Sunday, July 10, 2011

Taqueria Vallarta

Nashville Restaurants and Food
Taqueria Vallarta
4730 Old Hickory Blvd.
Old Hickory

A sign in the open kitchen proclaims “Welcome to the Mexican Waffle House” and it’s just one indication that the owners and staff at Taqueria Vallarta have a good time. It’s a long-time family joint serving authentic taqueria fare, a fact well-known to folks in the Old Hickory area.

The dining room is humid and warm on both of our visits reflecting perhaps Mexican preferences or the result of having that grill out in the open. The kitchen activity does provide a festive vibe as the cooks are chatting and laughing with the men sipping spicy weekend sopas (soups) at a tall counter. Our waitress today is impossibly young, helping out Mom, and doing an incredible job of it. It’s endearing and symptomatic of the family atmosphere that pervades Vallarta.

We start with a small bowl of roasted jalapenos- salted and seasoned. They’re a tongue-tingling way to kick-off your meal, although if you are Anglo, and not a regular, you may need to ask for them. They do bring the Anglo folks salsa and chips without asking. The chips are thick and the salsa is okay. The menu lists you as having to pay for salsa, but I don’t think it was rung up on our bill. Specialties of the house includes chili verde, tamales, carne guisada (stew), chuletas de Puerco (Mexican style pork chops) and tinga tortas (meat in a spicy and sour sauce). A carnitas taco features rich and flavorful pork with simple onion and cilantro as the only accompaniment. Each version of taco has different pairings. An al pastor, marinated pork taco, adds a lime and radish to the mix. A Cubano torta is deftly assembled chicken, steak, and fried egg, all lovingly grilled flat for a solid sandwich. The chili verde is a hot stew-like plate of tangy verde sauce with pork and onions. Served with corn tortillas it’s a hearty dish perhaps best suited for colder weather.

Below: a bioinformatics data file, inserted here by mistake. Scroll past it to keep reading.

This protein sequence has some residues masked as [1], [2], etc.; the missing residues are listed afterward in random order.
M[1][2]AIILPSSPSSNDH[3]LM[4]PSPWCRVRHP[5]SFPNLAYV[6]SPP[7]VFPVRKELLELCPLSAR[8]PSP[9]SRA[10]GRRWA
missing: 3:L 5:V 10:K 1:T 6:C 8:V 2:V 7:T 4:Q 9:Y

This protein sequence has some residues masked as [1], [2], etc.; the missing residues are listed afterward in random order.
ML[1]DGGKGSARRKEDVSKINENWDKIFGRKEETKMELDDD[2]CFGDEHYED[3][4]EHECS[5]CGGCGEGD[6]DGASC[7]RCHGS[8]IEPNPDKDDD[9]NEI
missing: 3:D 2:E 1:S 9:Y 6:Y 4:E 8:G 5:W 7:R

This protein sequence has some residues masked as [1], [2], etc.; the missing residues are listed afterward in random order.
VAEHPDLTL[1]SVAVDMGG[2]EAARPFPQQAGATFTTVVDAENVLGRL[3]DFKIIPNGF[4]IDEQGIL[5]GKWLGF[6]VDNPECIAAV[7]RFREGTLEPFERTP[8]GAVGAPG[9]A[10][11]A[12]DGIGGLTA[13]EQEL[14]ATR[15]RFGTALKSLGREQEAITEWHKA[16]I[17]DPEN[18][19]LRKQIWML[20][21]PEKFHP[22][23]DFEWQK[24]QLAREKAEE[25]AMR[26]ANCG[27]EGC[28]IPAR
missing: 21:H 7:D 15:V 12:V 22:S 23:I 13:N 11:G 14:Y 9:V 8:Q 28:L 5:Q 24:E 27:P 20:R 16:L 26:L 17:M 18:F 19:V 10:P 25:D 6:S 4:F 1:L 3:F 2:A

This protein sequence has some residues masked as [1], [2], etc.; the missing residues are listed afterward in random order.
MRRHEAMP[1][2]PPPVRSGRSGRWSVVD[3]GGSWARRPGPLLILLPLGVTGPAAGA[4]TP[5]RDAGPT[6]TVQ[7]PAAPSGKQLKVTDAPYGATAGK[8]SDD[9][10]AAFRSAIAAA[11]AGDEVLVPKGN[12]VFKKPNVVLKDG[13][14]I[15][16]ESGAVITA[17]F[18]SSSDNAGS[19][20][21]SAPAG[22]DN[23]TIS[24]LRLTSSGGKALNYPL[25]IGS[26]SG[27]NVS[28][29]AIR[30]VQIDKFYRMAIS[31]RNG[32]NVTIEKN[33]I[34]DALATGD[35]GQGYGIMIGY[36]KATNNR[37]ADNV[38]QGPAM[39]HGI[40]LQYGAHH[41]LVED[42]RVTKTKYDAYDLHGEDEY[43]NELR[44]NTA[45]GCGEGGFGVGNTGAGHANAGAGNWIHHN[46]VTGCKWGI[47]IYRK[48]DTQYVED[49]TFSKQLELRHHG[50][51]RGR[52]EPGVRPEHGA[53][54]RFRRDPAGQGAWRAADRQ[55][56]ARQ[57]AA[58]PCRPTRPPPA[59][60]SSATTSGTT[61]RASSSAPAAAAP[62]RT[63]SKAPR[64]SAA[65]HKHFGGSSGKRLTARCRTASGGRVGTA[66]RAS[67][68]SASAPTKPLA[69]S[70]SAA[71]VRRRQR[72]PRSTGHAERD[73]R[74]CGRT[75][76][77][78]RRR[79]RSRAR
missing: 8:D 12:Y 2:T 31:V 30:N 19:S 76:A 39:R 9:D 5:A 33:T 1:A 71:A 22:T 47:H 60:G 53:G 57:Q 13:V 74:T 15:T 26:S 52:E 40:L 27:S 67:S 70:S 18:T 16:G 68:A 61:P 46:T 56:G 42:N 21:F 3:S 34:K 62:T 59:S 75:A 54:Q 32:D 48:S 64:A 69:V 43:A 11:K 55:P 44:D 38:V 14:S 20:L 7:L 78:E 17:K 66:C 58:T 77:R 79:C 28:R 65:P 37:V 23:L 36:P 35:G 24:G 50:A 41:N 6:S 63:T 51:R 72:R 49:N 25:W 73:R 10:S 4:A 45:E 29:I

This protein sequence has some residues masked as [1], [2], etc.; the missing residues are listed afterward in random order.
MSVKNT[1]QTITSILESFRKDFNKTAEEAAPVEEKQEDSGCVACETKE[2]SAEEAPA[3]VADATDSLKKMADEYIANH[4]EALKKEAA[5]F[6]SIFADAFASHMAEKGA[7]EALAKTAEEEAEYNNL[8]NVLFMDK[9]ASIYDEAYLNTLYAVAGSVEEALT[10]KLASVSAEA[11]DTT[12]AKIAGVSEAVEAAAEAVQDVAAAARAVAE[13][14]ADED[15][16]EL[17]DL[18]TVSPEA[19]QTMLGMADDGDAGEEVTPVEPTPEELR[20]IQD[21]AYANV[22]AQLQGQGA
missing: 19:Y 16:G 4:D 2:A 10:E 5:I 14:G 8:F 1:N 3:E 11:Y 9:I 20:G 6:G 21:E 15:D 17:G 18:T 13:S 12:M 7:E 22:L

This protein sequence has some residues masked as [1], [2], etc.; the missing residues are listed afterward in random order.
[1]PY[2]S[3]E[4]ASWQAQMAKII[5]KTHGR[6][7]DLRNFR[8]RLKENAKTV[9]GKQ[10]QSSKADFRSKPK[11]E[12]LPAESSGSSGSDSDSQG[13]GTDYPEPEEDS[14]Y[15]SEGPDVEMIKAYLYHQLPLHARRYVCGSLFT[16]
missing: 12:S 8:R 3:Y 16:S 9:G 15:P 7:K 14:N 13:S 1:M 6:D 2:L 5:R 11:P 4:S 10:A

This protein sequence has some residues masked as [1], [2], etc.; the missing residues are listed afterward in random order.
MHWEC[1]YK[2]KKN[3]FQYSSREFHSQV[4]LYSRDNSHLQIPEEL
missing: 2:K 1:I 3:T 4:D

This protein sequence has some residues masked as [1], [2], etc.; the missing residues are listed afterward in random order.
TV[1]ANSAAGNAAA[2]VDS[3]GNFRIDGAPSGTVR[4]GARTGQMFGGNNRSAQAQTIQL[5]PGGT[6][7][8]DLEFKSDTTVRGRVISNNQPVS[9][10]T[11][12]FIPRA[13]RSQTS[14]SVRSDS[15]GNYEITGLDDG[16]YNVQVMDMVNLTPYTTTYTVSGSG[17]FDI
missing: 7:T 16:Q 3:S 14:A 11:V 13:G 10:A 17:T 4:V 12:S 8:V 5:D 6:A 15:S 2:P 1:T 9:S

Veggie Eater: There’s not much for the veggie eater here, as the menu focuses on the meat items for the tacos. Our young waitress on both occasions though, is happy to serve as interpreter between us and the kitchen. Opting to remain safe, I went with the cheese enchiladas; not terribly interesting, but very well prepared here. On the table is a delightful rojo sauce- smoky and tangy and a wonderful condiment for those enchiladas. The space is bustling and festive. The kids are allowed to be kids and all the adults know one another and hop between tables to visit. I’ll go back just for the fun vibe.

Meat Eater: We stumbled onto Taqueria Vallarta while on a mission to try another restaurant in the area and happened in only because the other restaurant was closed. We’re certainly glad that we did. When I asked one waitress how long they had been open she laughed and said 12 years, implying that we really should have known about them by now. We couldn’t agree more.

We paid $22 with tax and tip on one visit and $19 with tax and tip on another visit and for both occasions we had enough food to stuff ourselves silly.

Taqueria Vallarta on Urbanspoon

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